Here’s an old post I placed elsewhere, years ago:
WARNING: This post will cure insomnia�sadly, I can only do so much to make the Internal Revenue Code decipherable, much less entertaining. A decent tax advisor CAN use this post- really a rehash and consolidation of prior posts on this subject- to save you money.
Good news, bad news: Lonnie Deals can be (and for me, usually are, bone-headed moves notwithstanding) tremendously profitable. Bad news: Uncle Sugar has to pay for Presidential interns, among other vital things- so he wants his hard-earned (by you, that is) cut and he wants it NOW. In fact, the WORST aspect of Lonnie Deals is the tax bite�…typically, Lonnie Dealers get their money over time, but pay the taxes on their gain immediately. For example:
You put $3000 into a MH in December of 2000. You sell it in February of 2001 for $1,000 down on a $7,000 note, $239.24/month, 14% interest over 36 months. The federal income tax consequences are generally as follows, assuming that you are in the 28% bracket:
� You have a $6,000 gain in 2001. The $1680 in tax is due in three months at the most if you are on the Fed�s quarterly installment plan.
� You must pay tax on the interest portion of your payments. This number declines as the portion of each payment attributable to principal increases over time. For example, the tax on your first payment’s interest would be $25.32, while the tax on the final payment’s interest would be $.86.
Your pre-tax uncompounded return (using Excel’s IRR function) is approximately 150%. Your after-tax uncompounded return, given the numbers described above, is approximately 68%. Heck of a difference! It is also illustrates what your government is REALLY costing you.
Wouldn�t it be nice to defer paying some of the tax? We’d have our money longer�…and would be able to invest it at high rates before eventually forking it over to fund the Presidential harem, err, I mean, worthy federal projects. What if some up-front tax-planning got us up to about 90% after-tax return on the deal outlined above?
The tax-planning in question involves getting on the “cash method of accounting”. Until recently, mobile home dealers HAD to apply the "accrual method of accounting"�.which resulted (and for many STILL results) in the kind of insane tax bite that I described above. Revenue Procedure 2000-23 now permits businesses with less than $1 million in annual gross revenues to use the cash method of accounting�…a good (if somewhat boring) thing, as I shall demonstrate in the following paragraphs.
What IS a “method of accounting”? Without getting into the exciting (YAWNNNNN!) details, it is the set of rules that determine HOW you keep your books. There are three basic methods of accounting: Governmental, Accrual and Cash.
� Governmental: The rules are VERY different. If we used this method of accounting for our businesses, we’d be broke and in jail. Come to think of it, the government is broke and sends plenty of it members to jail��…
� Accrual: Income is counted when it is “earned”, and it is often “earned” before it is received. Applied to Lonnie Deals, it means paying taxes based on the face value, as opposed to fair market value, of the note created, creating the huge up-front tax bite that I described above. Accrual method also means �inventorying� expenses�.so if you paint your mobile home, the cost of the paint becomes part of the basis of the mobile home. That means the cost of the paint is deducted when you sell the home- always AFTER you paid for the paint.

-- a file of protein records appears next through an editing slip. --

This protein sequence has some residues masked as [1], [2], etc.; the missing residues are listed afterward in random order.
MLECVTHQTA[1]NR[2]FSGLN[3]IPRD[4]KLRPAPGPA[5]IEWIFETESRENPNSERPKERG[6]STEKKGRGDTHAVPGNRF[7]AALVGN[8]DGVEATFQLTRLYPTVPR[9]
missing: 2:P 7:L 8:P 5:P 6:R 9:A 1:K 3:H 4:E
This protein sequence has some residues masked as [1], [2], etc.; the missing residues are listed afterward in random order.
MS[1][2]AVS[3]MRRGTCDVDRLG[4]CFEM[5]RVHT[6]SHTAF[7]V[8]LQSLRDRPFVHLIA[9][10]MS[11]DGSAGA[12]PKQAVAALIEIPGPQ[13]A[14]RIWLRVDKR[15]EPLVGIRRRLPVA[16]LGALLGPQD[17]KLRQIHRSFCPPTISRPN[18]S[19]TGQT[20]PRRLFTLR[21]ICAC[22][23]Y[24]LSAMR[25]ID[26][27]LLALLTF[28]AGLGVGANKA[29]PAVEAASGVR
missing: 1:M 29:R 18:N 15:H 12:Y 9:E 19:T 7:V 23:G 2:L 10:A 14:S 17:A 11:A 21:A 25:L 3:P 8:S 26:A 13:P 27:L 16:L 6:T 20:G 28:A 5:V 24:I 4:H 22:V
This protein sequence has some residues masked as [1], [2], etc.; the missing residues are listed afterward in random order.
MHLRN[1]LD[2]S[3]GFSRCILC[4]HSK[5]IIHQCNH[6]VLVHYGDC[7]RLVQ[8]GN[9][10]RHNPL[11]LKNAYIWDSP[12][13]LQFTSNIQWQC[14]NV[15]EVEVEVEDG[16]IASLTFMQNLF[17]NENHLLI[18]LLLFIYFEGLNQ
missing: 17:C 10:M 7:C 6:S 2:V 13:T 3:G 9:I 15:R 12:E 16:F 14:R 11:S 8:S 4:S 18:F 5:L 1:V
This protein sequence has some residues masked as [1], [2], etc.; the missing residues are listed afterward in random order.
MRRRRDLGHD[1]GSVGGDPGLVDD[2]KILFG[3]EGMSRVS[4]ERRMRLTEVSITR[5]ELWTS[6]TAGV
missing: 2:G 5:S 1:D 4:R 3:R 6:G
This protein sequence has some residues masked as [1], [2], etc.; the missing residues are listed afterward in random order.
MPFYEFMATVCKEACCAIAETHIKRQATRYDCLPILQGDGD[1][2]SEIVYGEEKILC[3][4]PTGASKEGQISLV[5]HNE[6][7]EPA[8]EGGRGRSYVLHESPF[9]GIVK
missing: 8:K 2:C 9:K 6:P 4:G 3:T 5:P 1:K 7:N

� Cash: Income is counted when actually received based on the fair market value of what is received. So a cash method Lonnie Dealer would report gain based on the fair market value of the note created (which is usually MUCH less than the face value of such notes), plus on any subsequent payments that are not a return of capital (capital being “taxes-paid” principal on the note in this case). In addition, the cost of inventory (that is, the mobiles and any improvements made on them) is treated as a �supply expense�, deductible when the supply is �used�, as opposed to when sold. Guess which comes first?
So what�s all this mean? Going back to the example above, under the cash method:
You deduct $3,000 in 2000, due to the �supplies� you bought. So all other things being equal, you have a $840 tax savings in 2000 when compared to the original example.
In 2001, you pay taxes on $1,000 cash received plus on the fair market value of the $7,000 face-value note. Based on what investors will pay for the entire brand new note (NOT for a partial) on a used mobile home, I figure the note is currently worth about $3850 (55% of face value). So you have a gain of $4850 in 2001, for a tax of $1,358 on the gain. In addition, as your payments are made over the term of the note, you pay tax on interest and untaxed principal (similar to an installment sale). You ultimately pay the same amount of tax as under the accrual method, but pay it later. Your after-tax return is approximately 80%- that�s 12 points better than the accrual method! The greater up-front cash flow (including your initial investment and taxes) under the accrual method accounts for the difference in after-tax rates of return under each method. Just compare the annual cash flows in the above example:
2000 2001 2002 2003
Accrual: -$3,183 $2,638 $2,723 $2,582
Cash: -$2,301 $2,344 $2,429 $2,313
Just in case this little post isn�t technical enough, the above treatment is contingent on three �grey� positions- moderately aggressive positions but based on a VERY supportable reading of the Code. A good tax person should spot the three issues fairly quickly. I�ll not bore you with the details nor do your tax advisor�s work for him. If your tax advisor cannot, after being spoon-fed this post and a copy of Rev. Proc. 2000-22, figure out what to do, get a new tax advisor!
Hopefully you are still awake,